Who would have thought that Pascal’s Wager from the seventeenth century would trickle down to a twenty-first-century Sunday School class? Alas! Here’s what happened.
I had breakfast recently with a 28-year-old man who grew up under my preaching and rejected all of it until four weeks ago. He was converted watching the documentary The American Gospel. The changes that have happened in his heart and life already are remarkable. He is now re-listening to sermons he heard fifteen years ago. “It’s all there,” he said.
I asked him what I could have done differently in my preaching that might have helped him hear what he couldn’t hear. He said two things. The second one surprised me.
The first was: “Better to tell it like it is than to soften things unrealistically. But if you’re going to say hard things in the first part of the message, maybe give a heads up that good news is on the way at the end — which it was, if I could have heard it.” That didn’t surprise me, and it’s good counsel.
The Wager for Students
What surprised me was this: “Make sure that what you say in the pulpit is taught in Sunday School.” “Like what?” I asked. “Like never saying to young people (he was talking about high schoolers), ‘Don’t you think you should accept Christ just in case it’s all true?’”
“Really?” I said, “They said that?”
Well, that is not what was preached in the pulpit! And my young friend knew it, even when his heart was not yet ready to embrace the truth. He knew something was really wrong with that Sunday School counsel: “Accept Jesus just in case Christianity is true.” He said that it threw the whole thing into question — the whole Christianity and church thing.
Now I am virtually certain that this counsel was not standard Sunday School practice and teaching. But some teacher must have thought that was a good strategy to get students to trust Christ.
So what’s the problem with saying, “Accept Jesus just in case Christianity is true”?
Gain All, Lose Nothing?
What’s wrong is this: It’s a Sunday School version of Pascal’s Wager. One is designed for kids. The other is designed for philosophers. Both are badly designed for awakening genuine saving faith. My breakfast conversation was Exhibit A.
Four years ago, I was so concerned about this approach to evangelism that I wrote a whole chapter on it in A Peculiar Glory titled “Pondering Pascal’s Wager.” Here’s the version of the wager for philosophers. It’s found in Pascal’s Pensées, #233.
God is, or He is not. But to which side shall we incline? Reason can decide nothing here. . . . A game is being played at the extremity of this infinite distance where heads or tails will turn up. What will you wager? According to reason . . . you can defend neither of the propositions. . . .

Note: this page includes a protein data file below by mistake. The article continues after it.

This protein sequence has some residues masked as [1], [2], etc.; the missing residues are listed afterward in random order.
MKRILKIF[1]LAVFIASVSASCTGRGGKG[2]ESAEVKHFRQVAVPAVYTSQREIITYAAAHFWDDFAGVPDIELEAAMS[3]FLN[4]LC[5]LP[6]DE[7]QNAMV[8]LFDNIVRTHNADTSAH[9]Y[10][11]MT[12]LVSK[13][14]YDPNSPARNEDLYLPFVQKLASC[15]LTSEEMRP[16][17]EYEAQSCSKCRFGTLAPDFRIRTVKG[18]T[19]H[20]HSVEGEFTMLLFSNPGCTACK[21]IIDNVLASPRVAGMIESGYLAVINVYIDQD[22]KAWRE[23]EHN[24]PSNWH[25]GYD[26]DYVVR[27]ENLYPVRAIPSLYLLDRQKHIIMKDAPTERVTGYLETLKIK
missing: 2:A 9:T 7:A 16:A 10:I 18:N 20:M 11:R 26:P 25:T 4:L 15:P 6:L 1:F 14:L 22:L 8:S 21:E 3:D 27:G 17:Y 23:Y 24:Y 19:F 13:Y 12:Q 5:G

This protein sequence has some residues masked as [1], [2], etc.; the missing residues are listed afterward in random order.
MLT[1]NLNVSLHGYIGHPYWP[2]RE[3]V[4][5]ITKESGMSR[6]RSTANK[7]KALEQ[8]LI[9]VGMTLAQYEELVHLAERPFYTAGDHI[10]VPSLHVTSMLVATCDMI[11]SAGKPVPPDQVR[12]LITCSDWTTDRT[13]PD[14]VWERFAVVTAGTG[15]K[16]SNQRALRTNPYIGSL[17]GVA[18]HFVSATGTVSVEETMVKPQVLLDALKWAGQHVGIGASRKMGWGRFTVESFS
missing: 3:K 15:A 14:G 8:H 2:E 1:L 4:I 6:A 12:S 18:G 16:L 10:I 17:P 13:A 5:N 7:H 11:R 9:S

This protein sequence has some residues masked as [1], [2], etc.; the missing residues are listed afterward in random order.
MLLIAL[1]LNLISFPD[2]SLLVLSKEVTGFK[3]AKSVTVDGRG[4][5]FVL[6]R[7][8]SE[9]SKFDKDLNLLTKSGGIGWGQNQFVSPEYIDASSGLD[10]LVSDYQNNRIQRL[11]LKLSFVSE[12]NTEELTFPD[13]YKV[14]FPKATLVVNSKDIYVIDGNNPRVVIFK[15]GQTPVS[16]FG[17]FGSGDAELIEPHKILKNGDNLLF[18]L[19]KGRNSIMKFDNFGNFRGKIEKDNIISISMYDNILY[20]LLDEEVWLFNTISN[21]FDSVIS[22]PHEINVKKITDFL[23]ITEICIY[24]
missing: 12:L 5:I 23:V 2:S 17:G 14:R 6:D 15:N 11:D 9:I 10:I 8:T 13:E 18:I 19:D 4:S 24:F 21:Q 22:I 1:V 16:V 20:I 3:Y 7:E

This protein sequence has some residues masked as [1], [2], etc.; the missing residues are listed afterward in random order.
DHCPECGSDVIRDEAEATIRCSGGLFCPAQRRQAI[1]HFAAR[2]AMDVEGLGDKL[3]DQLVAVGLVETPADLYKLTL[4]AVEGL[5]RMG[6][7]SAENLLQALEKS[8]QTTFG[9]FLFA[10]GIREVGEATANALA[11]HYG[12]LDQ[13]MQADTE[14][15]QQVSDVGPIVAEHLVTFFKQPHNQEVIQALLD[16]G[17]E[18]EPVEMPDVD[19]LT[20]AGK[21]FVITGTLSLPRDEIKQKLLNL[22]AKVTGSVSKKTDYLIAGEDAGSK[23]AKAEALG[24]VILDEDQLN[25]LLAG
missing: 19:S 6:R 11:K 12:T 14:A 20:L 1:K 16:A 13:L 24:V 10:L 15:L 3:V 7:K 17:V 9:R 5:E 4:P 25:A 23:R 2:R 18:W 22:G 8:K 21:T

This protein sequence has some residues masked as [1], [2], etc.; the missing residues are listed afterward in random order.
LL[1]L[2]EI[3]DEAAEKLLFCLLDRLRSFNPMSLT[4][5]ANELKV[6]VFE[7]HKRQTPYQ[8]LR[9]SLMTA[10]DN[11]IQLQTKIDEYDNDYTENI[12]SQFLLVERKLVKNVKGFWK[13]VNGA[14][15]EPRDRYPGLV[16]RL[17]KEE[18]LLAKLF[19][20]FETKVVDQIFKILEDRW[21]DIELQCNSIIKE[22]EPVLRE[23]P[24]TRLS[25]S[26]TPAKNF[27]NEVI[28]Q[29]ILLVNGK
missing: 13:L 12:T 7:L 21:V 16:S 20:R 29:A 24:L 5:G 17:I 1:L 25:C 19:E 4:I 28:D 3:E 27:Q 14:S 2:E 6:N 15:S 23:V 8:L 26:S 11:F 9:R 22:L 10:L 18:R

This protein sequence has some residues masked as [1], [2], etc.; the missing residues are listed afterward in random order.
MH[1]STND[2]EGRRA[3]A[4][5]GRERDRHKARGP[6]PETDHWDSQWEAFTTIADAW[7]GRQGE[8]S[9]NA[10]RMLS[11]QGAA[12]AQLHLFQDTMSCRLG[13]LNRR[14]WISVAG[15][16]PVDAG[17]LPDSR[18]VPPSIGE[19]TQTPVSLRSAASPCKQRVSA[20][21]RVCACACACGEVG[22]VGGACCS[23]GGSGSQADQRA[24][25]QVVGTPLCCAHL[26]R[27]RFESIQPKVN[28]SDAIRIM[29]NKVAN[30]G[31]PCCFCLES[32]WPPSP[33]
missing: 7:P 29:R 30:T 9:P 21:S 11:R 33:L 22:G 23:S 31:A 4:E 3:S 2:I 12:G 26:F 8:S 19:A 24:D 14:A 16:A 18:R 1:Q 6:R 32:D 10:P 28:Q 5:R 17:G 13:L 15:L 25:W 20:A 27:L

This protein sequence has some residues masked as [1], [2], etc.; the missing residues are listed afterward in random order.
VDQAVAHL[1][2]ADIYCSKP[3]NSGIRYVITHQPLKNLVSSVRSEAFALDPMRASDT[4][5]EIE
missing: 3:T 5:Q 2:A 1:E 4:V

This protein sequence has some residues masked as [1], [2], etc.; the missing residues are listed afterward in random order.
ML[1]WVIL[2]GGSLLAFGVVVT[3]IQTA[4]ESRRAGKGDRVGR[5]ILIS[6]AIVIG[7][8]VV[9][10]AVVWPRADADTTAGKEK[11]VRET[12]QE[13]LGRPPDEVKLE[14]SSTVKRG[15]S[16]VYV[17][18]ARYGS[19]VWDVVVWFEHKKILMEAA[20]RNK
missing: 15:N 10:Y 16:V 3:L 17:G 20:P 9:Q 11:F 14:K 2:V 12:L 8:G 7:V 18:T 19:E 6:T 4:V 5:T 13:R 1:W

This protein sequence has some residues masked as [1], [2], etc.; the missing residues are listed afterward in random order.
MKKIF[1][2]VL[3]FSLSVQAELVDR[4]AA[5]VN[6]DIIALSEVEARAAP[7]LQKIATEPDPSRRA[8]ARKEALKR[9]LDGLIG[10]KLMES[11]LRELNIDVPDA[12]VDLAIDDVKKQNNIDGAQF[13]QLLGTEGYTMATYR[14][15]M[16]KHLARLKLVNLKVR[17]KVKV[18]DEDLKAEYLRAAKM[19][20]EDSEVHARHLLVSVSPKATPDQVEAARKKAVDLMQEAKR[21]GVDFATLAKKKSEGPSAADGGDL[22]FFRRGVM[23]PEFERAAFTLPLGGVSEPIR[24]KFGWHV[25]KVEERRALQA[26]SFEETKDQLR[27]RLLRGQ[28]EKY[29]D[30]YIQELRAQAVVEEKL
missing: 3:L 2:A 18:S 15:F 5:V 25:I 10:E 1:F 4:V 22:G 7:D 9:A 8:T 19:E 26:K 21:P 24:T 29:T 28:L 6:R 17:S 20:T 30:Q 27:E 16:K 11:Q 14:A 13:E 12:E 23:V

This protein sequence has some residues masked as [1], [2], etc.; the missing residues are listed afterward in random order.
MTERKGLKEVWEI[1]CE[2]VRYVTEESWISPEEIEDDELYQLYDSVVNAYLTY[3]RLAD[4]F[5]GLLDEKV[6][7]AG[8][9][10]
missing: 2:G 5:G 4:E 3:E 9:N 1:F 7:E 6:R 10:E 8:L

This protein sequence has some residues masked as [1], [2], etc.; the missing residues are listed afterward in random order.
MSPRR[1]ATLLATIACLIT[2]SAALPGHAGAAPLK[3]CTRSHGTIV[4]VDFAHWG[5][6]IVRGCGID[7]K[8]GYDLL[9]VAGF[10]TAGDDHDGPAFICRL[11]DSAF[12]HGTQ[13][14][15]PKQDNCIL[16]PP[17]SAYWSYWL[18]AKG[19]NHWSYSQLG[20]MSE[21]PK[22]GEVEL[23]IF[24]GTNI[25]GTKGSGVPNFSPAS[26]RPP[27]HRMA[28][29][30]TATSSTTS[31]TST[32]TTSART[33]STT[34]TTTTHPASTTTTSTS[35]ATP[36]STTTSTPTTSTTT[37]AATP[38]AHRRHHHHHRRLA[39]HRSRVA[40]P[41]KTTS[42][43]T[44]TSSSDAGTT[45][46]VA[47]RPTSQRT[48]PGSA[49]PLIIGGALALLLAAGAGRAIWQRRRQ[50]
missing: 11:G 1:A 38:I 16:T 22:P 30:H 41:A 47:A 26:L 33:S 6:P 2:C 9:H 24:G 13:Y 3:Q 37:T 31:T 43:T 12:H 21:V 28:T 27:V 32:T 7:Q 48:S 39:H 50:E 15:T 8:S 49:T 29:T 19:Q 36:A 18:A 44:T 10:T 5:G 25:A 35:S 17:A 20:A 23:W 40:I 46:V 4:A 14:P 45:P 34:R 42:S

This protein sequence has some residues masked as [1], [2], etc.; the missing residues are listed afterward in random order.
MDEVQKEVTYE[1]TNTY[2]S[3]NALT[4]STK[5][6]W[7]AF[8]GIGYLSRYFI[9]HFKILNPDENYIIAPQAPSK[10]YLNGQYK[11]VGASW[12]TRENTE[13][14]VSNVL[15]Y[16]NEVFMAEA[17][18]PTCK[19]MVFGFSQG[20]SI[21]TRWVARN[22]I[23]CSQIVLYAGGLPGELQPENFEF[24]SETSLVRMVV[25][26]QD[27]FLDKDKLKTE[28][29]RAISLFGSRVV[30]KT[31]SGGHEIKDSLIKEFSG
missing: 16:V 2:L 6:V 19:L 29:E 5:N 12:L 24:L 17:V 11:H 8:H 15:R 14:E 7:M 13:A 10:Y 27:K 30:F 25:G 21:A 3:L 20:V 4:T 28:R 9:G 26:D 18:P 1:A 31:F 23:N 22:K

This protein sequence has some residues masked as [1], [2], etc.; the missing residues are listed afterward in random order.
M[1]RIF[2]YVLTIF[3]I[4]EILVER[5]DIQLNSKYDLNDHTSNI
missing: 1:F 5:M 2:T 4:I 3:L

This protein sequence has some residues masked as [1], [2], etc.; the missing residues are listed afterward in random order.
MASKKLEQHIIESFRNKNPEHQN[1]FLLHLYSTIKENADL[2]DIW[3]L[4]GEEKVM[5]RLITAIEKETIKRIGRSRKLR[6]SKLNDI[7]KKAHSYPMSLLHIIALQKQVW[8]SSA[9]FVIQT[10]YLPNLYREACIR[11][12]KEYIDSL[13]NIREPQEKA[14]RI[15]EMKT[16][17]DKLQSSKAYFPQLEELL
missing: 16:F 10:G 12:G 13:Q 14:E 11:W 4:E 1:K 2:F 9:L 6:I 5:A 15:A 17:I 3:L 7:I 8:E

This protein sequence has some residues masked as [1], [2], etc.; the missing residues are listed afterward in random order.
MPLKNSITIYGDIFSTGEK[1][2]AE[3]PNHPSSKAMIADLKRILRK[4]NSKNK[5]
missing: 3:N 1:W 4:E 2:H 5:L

You must wager. It is not optional. You are embarked. Which will you choose then? . . . Your reason is no more shocked in choosing one rather than the other, since you must of necessity choose. . . . But your happiness? Let us weigh the gain and the loss in wagering that God is. . . .
If you gain, you gain all; if you lose, you lose nothing. Wager, then, without hesitation that He is.
The trickledown, Sunday School version is, “Accept Jesus just in case Christianity is true.”
So I ask again, What’s wrong with this? Why did my young friend shake his head and say to himself, “If that’s the way you become a Christian, the whole thing is a charade”?
Bad Way to Wager
Teaching students to wager like this is deadly because it communicates a falsehood about the nature of saving faith. It gives the impression that faith in Christ is a choice we make without seeing him as true and compellingly beautiful and valuable. The wager says to the high-school student, “You don’t know if Christ is who he says he is. And you are not drawn to trust him by his greatness or beauty or worth. So just . . .”
Just what?! Accept him? Trust him? Believe on him? Receive him? What would any of this mean?
Accept him as what? Believe on him as what? Receive him as what? True? Beautiful? Supremely valuable? How could that be anything but mere words? The reality is that the teenager does not see Jesus as true and beautiful and precious beyond words. He cannot accept Jesus as beautiful and precious, when he does not see him as beautiful and precious.
The Sunday School Wager treats faith as a choice the student would make while standing before two options, with one offering short-term pleasure (self and sin) and the other offering long-term pleasure (Christ and heaven). The wager says: “Though you find neither option to be compellingly true or beautiful, choose one.” And then it calls that choice faith. It’s not.
Faith is an effect of a heart-miracle called the new birth, as the apostle John said, “Everyone who believes that Jesus is the Christ has been born of God” (1 John 5:1). The new birth changes what the heart sees as true and beautiful and valuable. Then faith embraces what it sees as real.
That change is a work of God, as Paul says in 2 Corinthians 4:6, “God, who said, ‘Let light shine out of darkness,’ has shone in our hearts to give the light of the knowledge of the glory of God in the face of Jesus Christ.” That God-given sight of glory is the basis of saving faith.
If faith is a decision made without a sight of Christ’s glory, it does not honor him. In fact, it dishonors him. It says, “I do not see you as real or as beautiful or as more valuable than my sin, but to save my skin, I will sign up for heaven.” This is not saving faith.
Here’s the silver lining around the cloud of Sunday School confusion. This young man could smell the difference between what was preached and Pascal’s Sunday School Wager. The preaching was not in vain. It could have been better. But it was not in vain. Fifteen years later, God is bringing it all home.
So, pastors, take heart. Preach the glories of Christ. And train your Sunday School teachers in the whole counsel of God.